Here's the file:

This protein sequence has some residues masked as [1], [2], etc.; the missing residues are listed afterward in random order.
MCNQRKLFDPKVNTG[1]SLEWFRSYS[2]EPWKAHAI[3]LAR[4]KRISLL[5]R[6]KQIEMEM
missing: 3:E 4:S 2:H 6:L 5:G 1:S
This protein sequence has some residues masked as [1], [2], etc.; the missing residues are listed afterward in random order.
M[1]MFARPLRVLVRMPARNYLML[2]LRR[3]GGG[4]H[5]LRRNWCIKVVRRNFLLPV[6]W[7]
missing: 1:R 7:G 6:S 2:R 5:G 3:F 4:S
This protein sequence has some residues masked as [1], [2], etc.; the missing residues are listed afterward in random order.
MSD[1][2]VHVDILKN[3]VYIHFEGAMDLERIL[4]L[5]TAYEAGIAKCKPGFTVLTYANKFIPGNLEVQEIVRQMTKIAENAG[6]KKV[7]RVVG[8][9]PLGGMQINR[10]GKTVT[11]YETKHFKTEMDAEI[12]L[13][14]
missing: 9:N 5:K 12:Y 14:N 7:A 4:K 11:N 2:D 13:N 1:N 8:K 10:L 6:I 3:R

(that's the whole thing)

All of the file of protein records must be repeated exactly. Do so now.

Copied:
This protein sequence has some residues masked as [1], [2], etc.; the missing residues are listed afterward in random order.
MCNQRKLFDPKVNTG[1]SLEWFRSYS[2]EPWKAHAI[3]LAR[4]KRISLL[5]R[6]KQIEMEM
missing: 3:E 4:S 2:H 6:L 5:G 1:S
This protein sequence has some residues masked as [1], [2], etc.; the missing residues are listed afterward in random order.
M[1]MFARPLRVLVRMPARNYLML[2]LRR[3]GGG[4]H[5]LRRNWCIKVVRRNFLLPV[6]W[7]
missing: 1:R 7:G 6:S 2:R 5:G 3:F 4:S
This protein sequence has some residues masked as [1], [2], etc.; the missing residues are listed afterward in random order.
MSD[1][2]VHVDILKN[3]VYIHFEGAMDLERIL[4]L[5]TAYEAGIAKCKPGFTVLTYANKFIPGNLEVQEIVRQMTKIAENAG[6]KKV[7]RVVG[8][9]PLGGMQINR[10]GKTVT[11]YETKHFKTEMDAEI[12]L[13][14]
missing: 9:N 5:K 12:Y 14:N 7:A 4:K 11:N 2:D 13:N 1:N 8:K 10:L 6:I 3:R